>I'd like to use an off the shelf crystal and correct for its misbehaviors
>with (many ?) other standard components, preferrably all SMD, about the
>size of the HC crystal case. I expect to spend a lot of time on this one
>and learn a great deal about what can and cannot be done this way.

Can you get off the shelf crystals with turning points of 80¡ C?  If not,
here's an option that you could explore (I've considered it, but I decided
that if I was going to all the trouble of building an oven, I wasn't gonna
stick some low-Q fundamental mode piece of crap in there):

http://www.sonic.net/~shageman/pco.html

It even uses a PIC!


newell

1998\11\08@173440 by Reginald Neale

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I've just been re-reading a twenty-year-old article in SCIENTIFIC AMERICAN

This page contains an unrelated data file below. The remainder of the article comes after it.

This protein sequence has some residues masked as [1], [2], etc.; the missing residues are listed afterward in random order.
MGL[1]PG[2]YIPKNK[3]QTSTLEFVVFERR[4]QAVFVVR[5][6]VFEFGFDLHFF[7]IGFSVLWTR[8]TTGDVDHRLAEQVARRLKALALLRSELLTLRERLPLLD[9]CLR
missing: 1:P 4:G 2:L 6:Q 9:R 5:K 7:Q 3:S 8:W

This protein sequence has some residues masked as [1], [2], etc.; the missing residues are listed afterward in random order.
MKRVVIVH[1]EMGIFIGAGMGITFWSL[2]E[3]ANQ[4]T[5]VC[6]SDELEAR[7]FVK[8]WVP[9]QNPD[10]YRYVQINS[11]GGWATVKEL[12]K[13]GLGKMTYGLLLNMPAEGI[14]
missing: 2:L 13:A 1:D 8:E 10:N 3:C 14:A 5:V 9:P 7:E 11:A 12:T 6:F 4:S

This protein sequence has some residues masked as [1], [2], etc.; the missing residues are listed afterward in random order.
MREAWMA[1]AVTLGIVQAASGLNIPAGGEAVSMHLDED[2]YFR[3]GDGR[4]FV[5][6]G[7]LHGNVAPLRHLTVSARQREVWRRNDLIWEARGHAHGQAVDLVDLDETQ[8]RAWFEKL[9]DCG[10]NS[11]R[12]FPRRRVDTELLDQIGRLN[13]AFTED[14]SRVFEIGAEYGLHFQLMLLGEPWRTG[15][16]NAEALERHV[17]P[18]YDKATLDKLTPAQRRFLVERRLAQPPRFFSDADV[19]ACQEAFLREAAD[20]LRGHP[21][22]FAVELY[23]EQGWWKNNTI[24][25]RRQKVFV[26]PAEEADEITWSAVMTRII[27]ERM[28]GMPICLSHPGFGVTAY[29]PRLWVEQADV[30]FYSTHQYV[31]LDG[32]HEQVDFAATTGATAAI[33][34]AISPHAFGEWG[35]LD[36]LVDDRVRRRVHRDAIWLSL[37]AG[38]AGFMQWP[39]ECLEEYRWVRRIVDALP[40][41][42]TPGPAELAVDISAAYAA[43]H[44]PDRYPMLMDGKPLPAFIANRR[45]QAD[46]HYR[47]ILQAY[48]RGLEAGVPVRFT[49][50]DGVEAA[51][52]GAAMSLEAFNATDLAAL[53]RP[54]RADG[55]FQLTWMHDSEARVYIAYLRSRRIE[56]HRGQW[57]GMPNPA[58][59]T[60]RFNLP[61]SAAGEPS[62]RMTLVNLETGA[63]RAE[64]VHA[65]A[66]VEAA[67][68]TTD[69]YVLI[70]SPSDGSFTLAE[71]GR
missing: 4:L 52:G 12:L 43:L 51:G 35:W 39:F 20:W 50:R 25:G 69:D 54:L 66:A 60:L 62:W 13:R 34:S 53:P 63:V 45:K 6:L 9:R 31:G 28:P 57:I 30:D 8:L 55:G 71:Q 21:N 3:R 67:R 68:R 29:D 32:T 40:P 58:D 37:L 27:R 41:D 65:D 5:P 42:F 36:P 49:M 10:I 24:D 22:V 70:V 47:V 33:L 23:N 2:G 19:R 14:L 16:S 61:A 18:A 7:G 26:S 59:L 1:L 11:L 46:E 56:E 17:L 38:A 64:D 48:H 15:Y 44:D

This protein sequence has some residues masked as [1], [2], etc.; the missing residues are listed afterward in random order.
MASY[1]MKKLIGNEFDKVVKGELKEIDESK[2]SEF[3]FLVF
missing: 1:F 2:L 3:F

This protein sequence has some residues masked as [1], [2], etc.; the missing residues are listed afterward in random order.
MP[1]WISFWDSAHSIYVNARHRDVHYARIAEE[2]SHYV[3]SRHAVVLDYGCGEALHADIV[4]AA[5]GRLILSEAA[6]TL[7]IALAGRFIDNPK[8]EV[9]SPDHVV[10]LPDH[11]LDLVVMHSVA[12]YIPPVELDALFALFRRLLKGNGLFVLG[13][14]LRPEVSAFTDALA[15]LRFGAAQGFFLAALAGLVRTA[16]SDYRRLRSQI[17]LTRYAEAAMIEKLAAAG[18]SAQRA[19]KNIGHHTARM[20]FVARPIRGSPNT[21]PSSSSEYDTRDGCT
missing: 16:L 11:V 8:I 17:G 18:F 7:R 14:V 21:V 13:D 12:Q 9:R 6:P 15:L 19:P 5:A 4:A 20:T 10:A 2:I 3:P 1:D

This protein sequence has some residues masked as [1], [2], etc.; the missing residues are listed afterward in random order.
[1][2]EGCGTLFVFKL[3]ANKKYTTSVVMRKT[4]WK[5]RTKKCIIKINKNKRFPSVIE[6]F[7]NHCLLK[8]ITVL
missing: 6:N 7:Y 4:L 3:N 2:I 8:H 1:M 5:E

on fitting a pendulum clock with a crystal-controlled device that tweaks
the pendulum period to make the clock super accurate. The author doesn't
use an oven; he uses a "tuning capacitance" that has a special tempco,
along with a selected 3 mHz crystal. Is anyone familiar with this article?
Does anyone know whether the author's crystal recommendations are still the
best available? He claimed an accuracy of about one second per year for his
setup. That seems pretty incredible.

Reg Neale

{Quote hidden}

1998\11\08@180151 by Dave VanHorn

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Reginald Neale wrote: